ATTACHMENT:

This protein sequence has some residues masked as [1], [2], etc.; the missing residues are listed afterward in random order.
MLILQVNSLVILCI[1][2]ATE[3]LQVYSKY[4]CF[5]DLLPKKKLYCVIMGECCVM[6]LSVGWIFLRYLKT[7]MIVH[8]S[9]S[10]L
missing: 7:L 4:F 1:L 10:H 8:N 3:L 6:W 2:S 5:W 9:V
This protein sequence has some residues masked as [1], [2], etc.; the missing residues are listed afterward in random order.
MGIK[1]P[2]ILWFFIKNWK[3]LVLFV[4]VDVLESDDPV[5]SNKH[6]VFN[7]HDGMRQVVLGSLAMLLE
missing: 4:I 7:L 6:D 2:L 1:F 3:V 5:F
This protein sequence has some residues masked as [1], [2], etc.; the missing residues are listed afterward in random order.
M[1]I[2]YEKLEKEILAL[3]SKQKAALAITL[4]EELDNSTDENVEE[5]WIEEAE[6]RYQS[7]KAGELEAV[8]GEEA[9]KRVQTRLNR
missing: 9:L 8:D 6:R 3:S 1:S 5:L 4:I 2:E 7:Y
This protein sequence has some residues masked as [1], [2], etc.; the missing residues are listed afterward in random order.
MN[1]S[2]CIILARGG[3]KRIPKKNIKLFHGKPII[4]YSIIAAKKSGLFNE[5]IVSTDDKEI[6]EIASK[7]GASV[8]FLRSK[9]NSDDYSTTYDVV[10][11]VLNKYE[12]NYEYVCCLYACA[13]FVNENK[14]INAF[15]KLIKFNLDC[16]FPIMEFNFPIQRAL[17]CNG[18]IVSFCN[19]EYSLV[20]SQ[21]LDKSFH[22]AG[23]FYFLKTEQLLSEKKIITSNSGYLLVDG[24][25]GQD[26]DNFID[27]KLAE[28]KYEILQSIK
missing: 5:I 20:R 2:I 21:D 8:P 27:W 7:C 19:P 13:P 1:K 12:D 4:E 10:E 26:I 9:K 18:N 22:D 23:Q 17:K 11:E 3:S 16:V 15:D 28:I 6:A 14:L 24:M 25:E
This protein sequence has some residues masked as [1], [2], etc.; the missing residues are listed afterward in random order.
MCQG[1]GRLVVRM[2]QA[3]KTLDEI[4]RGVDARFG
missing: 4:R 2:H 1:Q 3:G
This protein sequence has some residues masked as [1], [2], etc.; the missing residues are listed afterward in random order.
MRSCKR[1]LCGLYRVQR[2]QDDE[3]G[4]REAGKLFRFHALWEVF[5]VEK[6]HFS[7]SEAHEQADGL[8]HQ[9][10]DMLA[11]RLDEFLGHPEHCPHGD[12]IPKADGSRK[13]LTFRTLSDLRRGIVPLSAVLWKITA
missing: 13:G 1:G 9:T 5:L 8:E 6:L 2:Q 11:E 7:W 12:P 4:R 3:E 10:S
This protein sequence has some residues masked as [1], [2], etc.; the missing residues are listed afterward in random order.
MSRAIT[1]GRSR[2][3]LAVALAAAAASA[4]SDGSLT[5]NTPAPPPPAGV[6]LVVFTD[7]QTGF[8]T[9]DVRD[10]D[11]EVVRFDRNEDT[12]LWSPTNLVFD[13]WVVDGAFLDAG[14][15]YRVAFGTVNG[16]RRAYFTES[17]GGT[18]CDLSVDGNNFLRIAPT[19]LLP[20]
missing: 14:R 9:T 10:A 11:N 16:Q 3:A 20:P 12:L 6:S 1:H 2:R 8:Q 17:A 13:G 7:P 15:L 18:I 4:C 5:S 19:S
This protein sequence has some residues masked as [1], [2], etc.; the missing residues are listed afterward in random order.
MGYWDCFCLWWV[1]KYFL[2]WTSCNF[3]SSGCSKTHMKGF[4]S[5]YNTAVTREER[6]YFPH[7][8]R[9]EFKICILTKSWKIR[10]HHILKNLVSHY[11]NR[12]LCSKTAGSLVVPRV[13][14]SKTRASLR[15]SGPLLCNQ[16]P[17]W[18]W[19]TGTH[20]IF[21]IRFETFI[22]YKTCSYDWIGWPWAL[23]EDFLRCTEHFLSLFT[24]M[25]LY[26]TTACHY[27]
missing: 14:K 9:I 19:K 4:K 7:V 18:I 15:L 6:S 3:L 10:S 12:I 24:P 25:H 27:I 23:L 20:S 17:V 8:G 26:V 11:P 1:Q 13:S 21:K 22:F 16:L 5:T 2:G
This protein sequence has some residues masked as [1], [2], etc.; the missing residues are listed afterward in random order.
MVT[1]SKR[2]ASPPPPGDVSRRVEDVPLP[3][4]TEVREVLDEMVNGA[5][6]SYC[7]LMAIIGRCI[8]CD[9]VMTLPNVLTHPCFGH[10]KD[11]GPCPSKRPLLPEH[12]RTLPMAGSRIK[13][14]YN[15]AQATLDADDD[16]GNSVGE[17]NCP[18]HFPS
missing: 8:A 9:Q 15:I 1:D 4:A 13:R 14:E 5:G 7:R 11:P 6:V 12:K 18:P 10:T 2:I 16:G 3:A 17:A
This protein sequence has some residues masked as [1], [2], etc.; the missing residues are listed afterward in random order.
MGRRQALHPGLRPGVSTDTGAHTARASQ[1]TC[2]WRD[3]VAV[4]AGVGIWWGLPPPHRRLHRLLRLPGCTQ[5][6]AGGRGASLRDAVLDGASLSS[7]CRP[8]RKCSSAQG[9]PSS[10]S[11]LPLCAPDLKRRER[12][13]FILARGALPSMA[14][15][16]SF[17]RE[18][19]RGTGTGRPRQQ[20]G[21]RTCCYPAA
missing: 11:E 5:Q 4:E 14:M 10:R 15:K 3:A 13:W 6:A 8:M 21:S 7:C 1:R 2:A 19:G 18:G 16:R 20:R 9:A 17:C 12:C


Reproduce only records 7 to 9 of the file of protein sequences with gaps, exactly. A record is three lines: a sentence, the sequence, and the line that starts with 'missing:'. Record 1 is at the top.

This protein sequence has some residues masked as [1], [2], etc.; the missing residues are listed afterward in random order.
MSRAIT[1]GRSR[2][3]LAVALAAAAASA[4]SDGSLT[5]NTPAPPPPAGV[6]LVVFTD[7]QTGF[8]T[9]DVRD[10]D[11]EVVRFDRNEDT[12]LWSPTNLVFD[13]WVVDGAFLDAG[14][15]YRVAFGTVNG[16]RRAYFTES[17]GGT[18]CDLSVDGNNFLRIAPT[19]LLP[20]
missing: 14:R 9:T 10:A 11:N 16:Q 3:A 20:P 12:L 6:S 1:H 2:R 8:Q 17:A 13:G 7:P 15:L 18:I 4:C 5:S 19:S
This protein sequence has some residues masked as [1], [2], etc.; the missing residues are listed afterward in random order.
MGYWDCFCLWWV[1]KYFL[2]WTSCNF[3]SSGCSKTHMKGF[4]S[5]YNTAVTREER[6]YFPH[7][8]R[9]EFKICILTKSWKIR[10]HHILKNLVSHY[11]NR[12]LCSKTAGSLVVPRV[13][14]SKTRASLR[15]SGPLLCNQ[16]P[17]W[18]W[19]TGTH[20]IF[21]IRFETFI[22]YKTCSYDWIGWPWAL[23]EDFLRCTEHFLSLFT[24]M[25]LY[26]TTACHY[27]
missing: 14:K 9:I 19:K 4:K 7:V 18:I 15:L 6:S 3:L 10:S 12:I 24:P 25:H 27:I 23:L 20:S 17:V 8:G 26:V 11:P 1:Q 13:S 21:K 22:F 16:L 5:T 2:G
This protein sequence has some residues masked as [1], [2], etc.; the missing residues are listed afterward in random order.
MVT[1]SKR[2]ASPPPPGDVSRRVEDVPLP[3][4]TEVREVLDEMVNGA[5][6]SYC[7]LMAIIGRCI[8]CD[9]VMTLPNVLTHPCFGH[10]KD[11]GPCPSKRPLLPEH[12]RTLPMAGSRIK[13][14]YN[15]AQATLDADDD[16]GNSVGE[17]NCP[18]HFPS
missing: 8:A 9:Q 15:I 1:D 4:A 13:R 14:E 5:G 7:R 11:P 6:V 12:K 18:P 10:T 2:I 16:G 3:A 17:A